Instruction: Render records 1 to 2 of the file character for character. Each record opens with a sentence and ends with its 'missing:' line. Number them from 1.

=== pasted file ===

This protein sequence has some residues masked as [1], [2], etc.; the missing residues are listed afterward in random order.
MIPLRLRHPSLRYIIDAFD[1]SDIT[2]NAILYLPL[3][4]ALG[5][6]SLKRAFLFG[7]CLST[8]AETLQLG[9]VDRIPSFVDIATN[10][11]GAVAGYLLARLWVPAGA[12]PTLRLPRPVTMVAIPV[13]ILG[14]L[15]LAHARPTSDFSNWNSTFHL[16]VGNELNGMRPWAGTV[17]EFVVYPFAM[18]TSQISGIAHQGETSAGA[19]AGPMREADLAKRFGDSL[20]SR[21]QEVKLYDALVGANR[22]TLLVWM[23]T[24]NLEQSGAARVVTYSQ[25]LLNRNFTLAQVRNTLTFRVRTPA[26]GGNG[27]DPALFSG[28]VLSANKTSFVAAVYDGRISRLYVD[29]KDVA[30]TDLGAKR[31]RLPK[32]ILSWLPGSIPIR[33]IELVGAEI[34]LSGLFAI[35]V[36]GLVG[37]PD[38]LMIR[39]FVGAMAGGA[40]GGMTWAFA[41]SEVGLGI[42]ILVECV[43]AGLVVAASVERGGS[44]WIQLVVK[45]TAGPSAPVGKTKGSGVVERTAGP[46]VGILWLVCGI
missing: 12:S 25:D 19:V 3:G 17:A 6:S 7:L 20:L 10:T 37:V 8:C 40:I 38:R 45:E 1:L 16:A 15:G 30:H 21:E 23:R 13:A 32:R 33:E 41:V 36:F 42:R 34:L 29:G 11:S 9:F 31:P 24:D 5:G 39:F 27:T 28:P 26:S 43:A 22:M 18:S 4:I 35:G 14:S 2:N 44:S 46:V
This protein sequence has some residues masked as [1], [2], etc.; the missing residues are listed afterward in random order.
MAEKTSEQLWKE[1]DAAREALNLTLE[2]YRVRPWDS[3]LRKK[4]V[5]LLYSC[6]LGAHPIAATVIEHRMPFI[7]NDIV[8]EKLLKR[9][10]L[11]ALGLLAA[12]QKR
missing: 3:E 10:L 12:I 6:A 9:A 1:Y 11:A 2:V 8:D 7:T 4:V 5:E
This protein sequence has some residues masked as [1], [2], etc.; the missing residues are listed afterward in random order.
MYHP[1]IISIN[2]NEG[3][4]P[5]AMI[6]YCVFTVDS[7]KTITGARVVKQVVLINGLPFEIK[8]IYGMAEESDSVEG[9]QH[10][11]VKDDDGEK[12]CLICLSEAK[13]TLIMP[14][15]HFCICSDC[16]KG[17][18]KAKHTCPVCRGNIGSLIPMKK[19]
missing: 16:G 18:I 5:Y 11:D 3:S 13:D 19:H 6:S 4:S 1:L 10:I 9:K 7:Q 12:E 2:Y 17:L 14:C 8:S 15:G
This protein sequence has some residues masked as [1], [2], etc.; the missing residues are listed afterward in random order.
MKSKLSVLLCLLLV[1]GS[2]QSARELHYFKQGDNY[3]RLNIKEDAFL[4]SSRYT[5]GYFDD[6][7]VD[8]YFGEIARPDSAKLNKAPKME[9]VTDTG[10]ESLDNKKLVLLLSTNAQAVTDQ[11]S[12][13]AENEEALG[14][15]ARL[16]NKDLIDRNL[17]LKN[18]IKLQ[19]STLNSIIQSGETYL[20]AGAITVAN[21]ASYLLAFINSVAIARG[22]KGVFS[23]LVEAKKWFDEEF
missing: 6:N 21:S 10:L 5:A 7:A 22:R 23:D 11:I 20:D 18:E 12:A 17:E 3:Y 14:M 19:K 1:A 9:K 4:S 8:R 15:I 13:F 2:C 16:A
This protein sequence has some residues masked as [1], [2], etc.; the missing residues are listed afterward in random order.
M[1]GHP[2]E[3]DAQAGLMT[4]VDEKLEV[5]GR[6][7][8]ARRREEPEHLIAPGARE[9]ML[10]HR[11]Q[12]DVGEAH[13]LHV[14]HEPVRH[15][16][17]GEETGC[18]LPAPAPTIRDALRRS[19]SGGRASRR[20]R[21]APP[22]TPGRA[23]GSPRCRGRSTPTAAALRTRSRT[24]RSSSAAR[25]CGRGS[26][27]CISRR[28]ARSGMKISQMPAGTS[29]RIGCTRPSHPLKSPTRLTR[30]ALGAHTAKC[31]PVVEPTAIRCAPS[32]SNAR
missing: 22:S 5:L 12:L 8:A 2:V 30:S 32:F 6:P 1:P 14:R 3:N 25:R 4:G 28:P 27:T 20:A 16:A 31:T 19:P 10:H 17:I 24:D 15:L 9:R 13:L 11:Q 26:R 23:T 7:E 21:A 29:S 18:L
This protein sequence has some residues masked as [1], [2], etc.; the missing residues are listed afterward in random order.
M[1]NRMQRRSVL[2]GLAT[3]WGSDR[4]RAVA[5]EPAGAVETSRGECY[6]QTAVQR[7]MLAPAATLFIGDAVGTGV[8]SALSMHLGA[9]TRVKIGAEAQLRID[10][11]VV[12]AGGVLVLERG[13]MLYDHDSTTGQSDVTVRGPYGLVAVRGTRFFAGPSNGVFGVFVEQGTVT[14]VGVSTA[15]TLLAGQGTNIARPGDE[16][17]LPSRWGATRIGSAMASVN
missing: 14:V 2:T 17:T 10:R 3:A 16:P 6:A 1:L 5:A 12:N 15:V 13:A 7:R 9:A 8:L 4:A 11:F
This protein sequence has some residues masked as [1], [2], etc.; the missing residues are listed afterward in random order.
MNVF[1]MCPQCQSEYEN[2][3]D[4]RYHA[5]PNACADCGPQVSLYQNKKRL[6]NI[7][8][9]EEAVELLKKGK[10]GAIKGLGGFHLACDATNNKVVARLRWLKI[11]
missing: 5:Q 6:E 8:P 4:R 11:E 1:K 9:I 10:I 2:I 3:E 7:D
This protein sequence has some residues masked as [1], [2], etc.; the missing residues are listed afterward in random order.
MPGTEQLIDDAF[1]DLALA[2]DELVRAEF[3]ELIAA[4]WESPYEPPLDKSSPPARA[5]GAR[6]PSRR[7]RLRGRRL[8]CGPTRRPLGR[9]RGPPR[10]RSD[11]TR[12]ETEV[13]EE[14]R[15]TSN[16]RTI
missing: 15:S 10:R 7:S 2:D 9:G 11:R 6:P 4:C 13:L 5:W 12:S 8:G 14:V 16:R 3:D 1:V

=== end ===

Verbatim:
This protein sequence has some residues masked as [1], [2], etc.; the missing residues are listed afterward in random order.
MIPLRLRHPSLRYIIDAFD[1]SDIT[2]NAILYLPL[3][4]ALG[5][6]SLKRAFLFG[7]CLST[8]AETLQLG[9]VDRIPSFVDIATN[10][11]GAVAGYLLARLWVPAGA[12]PTLRLPRPVTMVAIPV[13]ILG[14]L[15]LAHARPTSDFSNWNSTFHL[16]VGNELNGMRPWAGTV[17]EFVVYPFAM[18]TSQISGIAHQGETSAGA[19]AGPMREADLAKRFGDSL[20]SR[21]QEVKLYDALVGANR[22]TLLVWM[23]T[24]NLEQSGAARVVTYSQ[25]LLNRNFTLAQVRNTLTFRVRTPA[26]GGNG[27]DPALFSG[28]VLSANKTSFVAAVYDGRISRLYVD[29]KDVA[30]TDLGAKR[31]RLPK[32]ILSWLPGSIPIR[33]IELVGAEI[34]LSGLFAI[35]V[36]GLVG[37]PD[38]LMIR[39]FVGAMAGGA[40]GGMTWAFA[41]SEVGLGI[42]ILVECV[43]AGLVVAASVERGGS[44]WIQLVVK[45]TAGPSAPVGKTKGSGVVERTAGP[46]VGILWLVCGI
missing: 12:S 25:D 19:V 3:G 17:A 6:S 7:L 20:L 10:T 37:V 8:C 40:I 38:R 45:E 1:L 16:A 15:G 30:H 21:E 23:R 13:A 32:R 33:E 41:V 36:F 42:R 34:L 29:G 11:S 9:F 31:P 24:D 5:G 39:F 27:T 28:P 26:S 43:A 22:M 18:S 4:I 35:G 14:S 2:N 44:S 46:V
This protein sequence has some residues masked as [1], [2], etc.; the missing residues are listed afterward in random order.
MAEKTSEQLWKE[1]DAAREALNLTLE[2]YRVRPWDS[3]LRKK[4]V[5]LLYSC[6]LGAHPIAATVIEHRMPFI[7]NDIV[8]EKLLKR[9][10]L[11]ALGLLAA[12]QKR
missing: 3:E 10:L 12:I 6:A 9:A 1:Y 11:A 2:V 8:D 7:T 4:V 5:E